Kecharis Monastery – Tsaghkadzor, Armenia

Kecharis Monastery – Tsaghkadzor, Armenia

Kecharis Monastery is located in the northwestern area of Tsaghkadzor, on the terrace of the slope of the Pambak Range. The monastery features 3 monastery churches, as well as the small Church of the Resurrection standing nearby, surrounded by ancient tombstones.

In the 12th-13th centuries, the monastery served as a major spiritual center of Armenia with its own school. Kecharis was built in the 11th century by the princes of Pahlavuni. However, its construction continued until well into the 13th century.

The first temple to be built in the monastery was the Surb Grigor Lusavorich Church built in 1003. The spacious vaulted hall of this church was crowned with a wide dome. The church’s porch was built in the second half of the 12th century and belongs to the early structures of its type.

To the south of this church, behind several cross-stones, there is the miniature cross-domed Church of Surb Nshan, also built in the first half of the 11th century.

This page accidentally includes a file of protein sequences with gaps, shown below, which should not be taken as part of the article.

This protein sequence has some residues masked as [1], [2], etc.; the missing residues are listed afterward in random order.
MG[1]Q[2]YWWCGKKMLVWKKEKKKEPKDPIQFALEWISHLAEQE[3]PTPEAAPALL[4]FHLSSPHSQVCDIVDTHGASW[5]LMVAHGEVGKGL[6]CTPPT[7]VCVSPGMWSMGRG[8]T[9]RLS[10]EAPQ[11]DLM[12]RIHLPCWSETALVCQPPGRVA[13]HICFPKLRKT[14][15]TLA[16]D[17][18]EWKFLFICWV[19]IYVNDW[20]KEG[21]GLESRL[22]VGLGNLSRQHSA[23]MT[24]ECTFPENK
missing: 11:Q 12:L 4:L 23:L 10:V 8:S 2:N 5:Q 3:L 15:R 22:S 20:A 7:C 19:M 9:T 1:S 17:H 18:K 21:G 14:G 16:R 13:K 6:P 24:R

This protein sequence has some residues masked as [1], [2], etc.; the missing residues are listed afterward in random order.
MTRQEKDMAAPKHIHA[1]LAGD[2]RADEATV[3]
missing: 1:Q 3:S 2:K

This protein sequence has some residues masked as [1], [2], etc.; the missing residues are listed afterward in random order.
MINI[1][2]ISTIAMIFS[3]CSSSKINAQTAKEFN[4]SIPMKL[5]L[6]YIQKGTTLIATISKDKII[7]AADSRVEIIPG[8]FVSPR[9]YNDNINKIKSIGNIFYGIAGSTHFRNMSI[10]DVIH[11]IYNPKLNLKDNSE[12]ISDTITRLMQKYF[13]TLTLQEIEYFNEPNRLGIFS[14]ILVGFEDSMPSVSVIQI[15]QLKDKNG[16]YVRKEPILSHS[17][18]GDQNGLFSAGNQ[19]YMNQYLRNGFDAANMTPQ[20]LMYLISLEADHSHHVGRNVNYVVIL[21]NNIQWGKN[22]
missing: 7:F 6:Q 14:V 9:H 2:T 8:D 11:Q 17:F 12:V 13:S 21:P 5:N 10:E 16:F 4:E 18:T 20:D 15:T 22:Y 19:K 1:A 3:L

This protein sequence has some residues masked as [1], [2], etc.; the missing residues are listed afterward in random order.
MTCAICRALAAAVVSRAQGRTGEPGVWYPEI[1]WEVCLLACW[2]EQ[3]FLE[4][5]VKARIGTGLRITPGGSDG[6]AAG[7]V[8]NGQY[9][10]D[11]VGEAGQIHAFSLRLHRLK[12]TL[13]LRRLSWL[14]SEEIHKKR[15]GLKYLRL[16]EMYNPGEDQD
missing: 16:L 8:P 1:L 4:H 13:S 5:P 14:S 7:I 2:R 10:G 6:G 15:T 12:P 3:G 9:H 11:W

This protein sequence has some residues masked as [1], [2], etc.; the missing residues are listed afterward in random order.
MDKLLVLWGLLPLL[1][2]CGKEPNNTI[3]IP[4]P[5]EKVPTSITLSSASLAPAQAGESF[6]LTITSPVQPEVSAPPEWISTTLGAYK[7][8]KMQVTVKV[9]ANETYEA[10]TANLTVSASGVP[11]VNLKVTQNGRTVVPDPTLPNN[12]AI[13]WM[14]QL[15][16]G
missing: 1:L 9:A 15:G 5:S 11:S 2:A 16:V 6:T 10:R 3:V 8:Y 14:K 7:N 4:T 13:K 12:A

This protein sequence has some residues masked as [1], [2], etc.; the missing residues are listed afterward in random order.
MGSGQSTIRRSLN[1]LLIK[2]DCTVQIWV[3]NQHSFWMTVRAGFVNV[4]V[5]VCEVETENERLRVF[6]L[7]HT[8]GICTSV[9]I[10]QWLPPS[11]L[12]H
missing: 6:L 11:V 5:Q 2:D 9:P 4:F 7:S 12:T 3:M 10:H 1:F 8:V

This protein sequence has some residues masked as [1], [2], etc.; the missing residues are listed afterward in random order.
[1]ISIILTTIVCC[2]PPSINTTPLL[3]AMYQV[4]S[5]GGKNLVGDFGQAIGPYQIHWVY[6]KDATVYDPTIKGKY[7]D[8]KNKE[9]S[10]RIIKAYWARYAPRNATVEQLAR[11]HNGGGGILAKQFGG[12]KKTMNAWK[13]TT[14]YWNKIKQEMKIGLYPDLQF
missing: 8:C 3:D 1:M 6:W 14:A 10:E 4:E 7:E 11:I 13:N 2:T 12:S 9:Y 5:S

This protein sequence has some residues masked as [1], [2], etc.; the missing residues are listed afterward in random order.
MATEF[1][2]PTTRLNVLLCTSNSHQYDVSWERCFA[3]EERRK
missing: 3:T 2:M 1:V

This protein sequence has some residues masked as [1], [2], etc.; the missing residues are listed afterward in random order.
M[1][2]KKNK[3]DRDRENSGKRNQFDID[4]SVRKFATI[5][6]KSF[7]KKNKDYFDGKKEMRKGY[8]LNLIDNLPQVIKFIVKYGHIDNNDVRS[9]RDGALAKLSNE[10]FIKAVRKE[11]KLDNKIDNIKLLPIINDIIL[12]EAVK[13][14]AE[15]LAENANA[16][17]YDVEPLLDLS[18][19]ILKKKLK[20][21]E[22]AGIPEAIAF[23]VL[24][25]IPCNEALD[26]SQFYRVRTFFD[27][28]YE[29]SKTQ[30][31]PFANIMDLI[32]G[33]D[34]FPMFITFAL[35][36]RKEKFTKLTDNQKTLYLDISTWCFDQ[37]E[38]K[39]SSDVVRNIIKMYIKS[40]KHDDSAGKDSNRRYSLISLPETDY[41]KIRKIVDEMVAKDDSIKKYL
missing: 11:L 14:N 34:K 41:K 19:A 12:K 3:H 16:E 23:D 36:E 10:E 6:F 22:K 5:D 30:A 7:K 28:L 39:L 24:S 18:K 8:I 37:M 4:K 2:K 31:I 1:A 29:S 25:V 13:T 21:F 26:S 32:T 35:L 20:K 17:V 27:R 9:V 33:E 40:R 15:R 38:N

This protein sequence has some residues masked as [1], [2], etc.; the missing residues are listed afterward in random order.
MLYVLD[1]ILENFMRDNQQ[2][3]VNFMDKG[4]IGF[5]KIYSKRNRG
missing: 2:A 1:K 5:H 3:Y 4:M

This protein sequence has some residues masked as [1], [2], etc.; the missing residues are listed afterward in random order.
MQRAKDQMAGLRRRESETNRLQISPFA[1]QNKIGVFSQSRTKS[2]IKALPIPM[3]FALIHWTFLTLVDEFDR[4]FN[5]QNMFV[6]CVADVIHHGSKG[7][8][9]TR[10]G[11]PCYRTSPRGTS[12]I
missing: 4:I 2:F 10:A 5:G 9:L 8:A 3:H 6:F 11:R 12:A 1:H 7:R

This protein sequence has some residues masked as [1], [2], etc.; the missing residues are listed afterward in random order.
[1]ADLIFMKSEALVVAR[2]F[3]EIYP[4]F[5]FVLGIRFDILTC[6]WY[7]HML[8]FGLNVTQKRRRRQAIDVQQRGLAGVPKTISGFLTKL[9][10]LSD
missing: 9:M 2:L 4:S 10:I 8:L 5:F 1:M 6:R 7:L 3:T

In the first quarter of the 13th century was built the last church of the monastery, the Katoghike. Its architect was Vetsik. In memory of this, a khachkar was placed east of her building. This cross-domed church has two-story aisles in all four corners of the prayer hall.

Between the churches of Lusavorich and Surb Nshan, there used to be a small rectangular chapel built in the 11th century which served as the tomb of the founder of the monastery Grigor Magistros Pahlavuni. This chapel is now in ruins. Next to it used to stand the monastery’s school building.

Finally, the Church of the Resurrection located away from the monastery buildings was erected in 1220. In this small, outwardly rectangular church with a high dome, several rectors of the Kecharis Monastery are buried. The monastery was renovated in 1990 at the expense of one Austrian Armenian.

Kecharis monastery




Related Publications



Leave a Reply

Your email address will not be published. Required fields are marked *

This site uses Akismet to reduce spam. Learn how your comment data is processed.